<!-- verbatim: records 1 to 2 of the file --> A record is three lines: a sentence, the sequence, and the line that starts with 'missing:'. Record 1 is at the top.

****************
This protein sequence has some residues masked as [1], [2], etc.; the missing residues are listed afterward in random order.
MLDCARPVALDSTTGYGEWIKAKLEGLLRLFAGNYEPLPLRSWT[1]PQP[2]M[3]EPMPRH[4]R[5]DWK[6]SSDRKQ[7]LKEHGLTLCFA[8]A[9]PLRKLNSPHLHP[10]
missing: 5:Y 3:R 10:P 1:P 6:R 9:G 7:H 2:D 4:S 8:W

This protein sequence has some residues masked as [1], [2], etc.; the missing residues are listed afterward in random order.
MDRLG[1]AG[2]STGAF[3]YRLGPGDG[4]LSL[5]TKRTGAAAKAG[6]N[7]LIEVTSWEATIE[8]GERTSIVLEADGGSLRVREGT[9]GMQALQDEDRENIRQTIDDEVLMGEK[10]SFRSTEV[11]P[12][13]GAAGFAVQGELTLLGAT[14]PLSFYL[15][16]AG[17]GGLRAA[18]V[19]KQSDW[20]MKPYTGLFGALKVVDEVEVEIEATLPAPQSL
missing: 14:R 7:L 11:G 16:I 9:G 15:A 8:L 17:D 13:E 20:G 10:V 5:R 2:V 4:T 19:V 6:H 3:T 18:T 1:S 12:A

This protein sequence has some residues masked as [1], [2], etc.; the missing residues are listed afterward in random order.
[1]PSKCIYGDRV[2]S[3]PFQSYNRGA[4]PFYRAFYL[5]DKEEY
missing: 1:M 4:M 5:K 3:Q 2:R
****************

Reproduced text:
This protein sequence has some residues masked as [1], [2], etc.; the missing residues are listed afterward in random order.
MLDCARPVALDSTTGYGEWIKAKLEGLLRLFAGNYEPLPLRSWT[1]PQP[2]M[3]EPMPRH[4]R[5]DWK[6]SSDRKQ[7]LKEHGLTLCFA[8]A[9]PLRKLNSPHLHP[10]
missing: 5:Y 3:R 10:P 1:P 6:R 9:G 7:H 2:D 4:S 8:W

This protein sequence has some residues masked as [1], [2], etc.; the missing residues are listed afterward in random order.
MDRLG[1]AG[2]STGAF[3]YRLGPGDG[4]LSL[5]TKRTGAAAKAG[6]N[7]LIEVTSWEATIE[8]GERTSIVLEADGGSLRVREGT[9]GMQALQDEDRENIRQTIDDEVLMGEK[10]SFRSTEV[11]P[12][13]GAAGFAVQGELTLLGAT[14]PLSFYL[15][16]AG[17]GGLRAA[18]V[19]KQSDW[20]MKPYTGLFGALKVVDEVEVEIEATLPAPQSL
missing: 14:R 7:L 11:G 16:I 9:G 15:A 8:L 17:D 13:E 20:G 10:V 5:R 2:V 4:T 19:V 6:H 3:T 18:T 1:S 12:A